This boxset (a long overdue chance to see Woolley's films on DVD) is well worth getting hold of and contains at least two of my favourite films from the late 70s and early 80s - 'Brothers & Sisters' and 'Telling Tales'. The former is an excellently shot, directed and acted left-field thriller centred on the murder of a prostitute in a Northern city. It was made at the time of the hunt for the Yorkshire Ripper, if I remember rightly, but is very much a critique of oppressive male attitudes to women, as well as violent sexploitation films, at the same time as remaining an engrossing and well-told tale. 'Telling Tales', the earlier of the two films, is a unique mix of classy art movie and down to earth soap with some tour de force performances and continuous stylistic humour leavening serious social points about wealth, class and gender, which are as applicable in 2011 as they were in 1978. I also especially recommend one of Woolley's later films 'Waiting for Alan' - included in this boxset - a beautifully constructed look at the loneliness of a middle-class housewife, who decides to give her complacent husband the shock of his life. Carolyn Pickles' performance as the long-suffering wife is spot on (as it is in 'Brothers & Sisters', where she plays both sisters superbly) and through her enigmatic face, Woolley manages to magic tension and suspense out of the most mundane situations. So, this boxset is a highly recommended addition to any collection, and/or an ideal introduction to a filmmaker of considerable talent whose work has been hidden away too long. Finally, may I also recommend his recent novel Sad-eyed Lady of the Lowlands (avaialble through this site), a sophisticated whodunnit set in the murky depths of 90s Amsterdam - and very much in the 'Unflinching Eye' tradition.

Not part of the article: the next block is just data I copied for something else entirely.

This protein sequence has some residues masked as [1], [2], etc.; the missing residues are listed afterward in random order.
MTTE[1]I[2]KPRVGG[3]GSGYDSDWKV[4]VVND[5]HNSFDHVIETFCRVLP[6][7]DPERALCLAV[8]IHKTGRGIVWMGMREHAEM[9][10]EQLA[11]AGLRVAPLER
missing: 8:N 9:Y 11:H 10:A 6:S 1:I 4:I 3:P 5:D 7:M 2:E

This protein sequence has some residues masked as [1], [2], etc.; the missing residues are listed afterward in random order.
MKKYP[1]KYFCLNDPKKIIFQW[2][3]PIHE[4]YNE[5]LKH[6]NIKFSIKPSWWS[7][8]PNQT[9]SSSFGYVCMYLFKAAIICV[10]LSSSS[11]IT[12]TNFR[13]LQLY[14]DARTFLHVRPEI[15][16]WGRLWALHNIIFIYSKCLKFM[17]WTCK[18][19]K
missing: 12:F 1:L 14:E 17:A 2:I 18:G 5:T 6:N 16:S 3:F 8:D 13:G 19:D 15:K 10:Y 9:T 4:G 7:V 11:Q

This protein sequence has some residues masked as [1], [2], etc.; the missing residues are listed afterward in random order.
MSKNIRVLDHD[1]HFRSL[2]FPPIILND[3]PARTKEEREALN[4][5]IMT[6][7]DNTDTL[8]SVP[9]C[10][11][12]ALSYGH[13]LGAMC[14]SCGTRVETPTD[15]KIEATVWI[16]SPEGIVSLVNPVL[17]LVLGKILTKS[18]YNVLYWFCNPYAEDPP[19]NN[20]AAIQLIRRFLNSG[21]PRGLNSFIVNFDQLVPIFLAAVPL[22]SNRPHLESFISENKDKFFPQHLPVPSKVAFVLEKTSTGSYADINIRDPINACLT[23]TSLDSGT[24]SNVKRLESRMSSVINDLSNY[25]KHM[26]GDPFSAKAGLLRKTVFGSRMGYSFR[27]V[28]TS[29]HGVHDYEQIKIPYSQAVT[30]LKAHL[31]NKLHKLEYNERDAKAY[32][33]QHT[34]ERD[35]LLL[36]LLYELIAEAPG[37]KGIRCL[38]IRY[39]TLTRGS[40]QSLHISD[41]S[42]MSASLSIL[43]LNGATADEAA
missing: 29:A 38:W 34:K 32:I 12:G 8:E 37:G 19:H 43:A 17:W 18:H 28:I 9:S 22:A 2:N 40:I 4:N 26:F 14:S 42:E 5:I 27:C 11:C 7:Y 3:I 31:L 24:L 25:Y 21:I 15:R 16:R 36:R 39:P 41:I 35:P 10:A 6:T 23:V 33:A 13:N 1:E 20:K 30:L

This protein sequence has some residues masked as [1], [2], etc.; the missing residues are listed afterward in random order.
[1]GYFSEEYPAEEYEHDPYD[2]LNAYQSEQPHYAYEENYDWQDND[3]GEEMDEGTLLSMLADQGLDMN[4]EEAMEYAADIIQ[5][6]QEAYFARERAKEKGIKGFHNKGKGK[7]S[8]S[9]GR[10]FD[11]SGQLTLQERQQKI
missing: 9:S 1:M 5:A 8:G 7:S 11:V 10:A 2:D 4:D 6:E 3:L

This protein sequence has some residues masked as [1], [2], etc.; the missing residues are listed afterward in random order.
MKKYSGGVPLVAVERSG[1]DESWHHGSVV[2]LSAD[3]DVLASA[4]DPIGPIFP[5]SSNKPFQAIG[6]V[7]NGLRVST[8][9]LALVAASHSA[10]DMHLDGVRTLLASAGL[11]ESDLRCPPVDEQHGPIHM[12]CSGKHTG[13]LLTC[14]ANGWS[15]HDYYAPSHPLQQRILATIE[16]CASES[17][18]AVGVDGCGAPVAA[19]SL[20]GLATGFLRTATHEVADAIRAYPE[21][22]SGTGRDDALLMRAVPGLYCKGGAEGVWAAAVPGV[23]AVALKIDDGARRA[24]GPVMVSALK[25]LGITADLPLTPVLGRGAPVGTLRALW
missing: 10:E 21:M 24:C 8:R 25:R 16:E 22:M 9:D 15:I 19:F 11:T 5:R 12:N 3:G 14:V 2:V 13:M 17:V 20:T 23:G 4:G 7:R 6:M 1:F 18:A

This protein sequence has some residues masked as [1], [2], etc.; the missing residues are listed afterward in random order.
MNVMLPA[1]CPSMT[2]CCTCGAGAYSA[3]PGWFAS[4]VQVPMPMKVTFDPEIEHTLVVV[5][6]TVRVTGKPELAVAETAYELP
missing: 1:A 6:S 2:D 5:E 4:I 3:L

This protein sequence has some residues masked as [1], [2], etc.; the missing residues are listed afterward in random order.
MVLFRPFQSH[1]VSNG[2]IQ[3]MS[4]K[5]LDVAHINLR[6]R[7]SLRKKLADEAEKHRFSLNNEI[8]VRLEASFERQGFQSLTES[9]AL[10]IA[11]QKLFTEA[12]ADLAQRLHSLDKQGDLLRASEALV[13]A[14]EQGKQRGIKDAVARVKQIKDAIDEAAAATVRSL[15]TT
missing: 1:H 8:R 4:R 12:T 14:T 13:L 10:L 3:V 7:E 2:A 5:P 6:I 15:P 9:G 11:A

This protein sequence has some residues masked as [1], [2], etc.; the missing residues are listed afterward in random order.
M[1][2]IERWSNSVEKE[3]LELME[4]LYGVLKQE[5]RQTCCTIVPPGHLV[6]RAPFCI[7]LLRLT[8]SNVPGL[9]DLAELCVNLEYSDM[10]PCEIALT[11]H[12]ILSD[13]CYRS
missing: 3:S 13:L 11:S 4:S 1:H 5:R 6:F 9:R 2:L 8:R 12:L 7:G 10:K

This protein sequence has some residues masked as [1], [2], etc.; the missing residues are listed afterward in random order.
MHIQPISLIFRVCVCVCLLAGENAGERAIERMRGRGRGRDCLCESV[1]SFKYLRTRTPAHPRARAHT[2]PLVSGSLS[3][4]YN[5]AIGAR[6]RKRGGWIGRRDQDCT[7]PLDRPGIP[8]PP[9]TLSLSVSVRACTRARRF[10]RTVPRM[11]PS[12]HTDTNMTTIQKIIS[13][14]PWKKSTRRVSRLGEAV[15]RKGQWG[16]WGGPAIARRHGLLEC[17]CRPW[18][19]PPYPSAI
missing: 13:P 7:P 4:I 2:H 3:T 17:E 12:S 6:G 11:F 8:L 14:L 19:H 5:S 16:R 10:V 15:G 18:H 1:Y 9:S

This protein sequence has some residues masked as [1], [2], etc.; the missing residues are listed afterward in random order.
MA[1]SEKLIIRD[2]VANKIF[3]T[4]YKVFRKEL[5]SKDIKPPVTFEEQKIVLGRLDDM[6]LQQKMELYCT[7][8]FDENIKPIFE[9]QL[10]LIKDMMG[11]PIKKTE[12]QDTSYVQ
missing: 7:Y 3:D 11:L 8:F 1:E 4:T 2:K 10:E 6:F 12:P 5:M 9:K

Highly recommended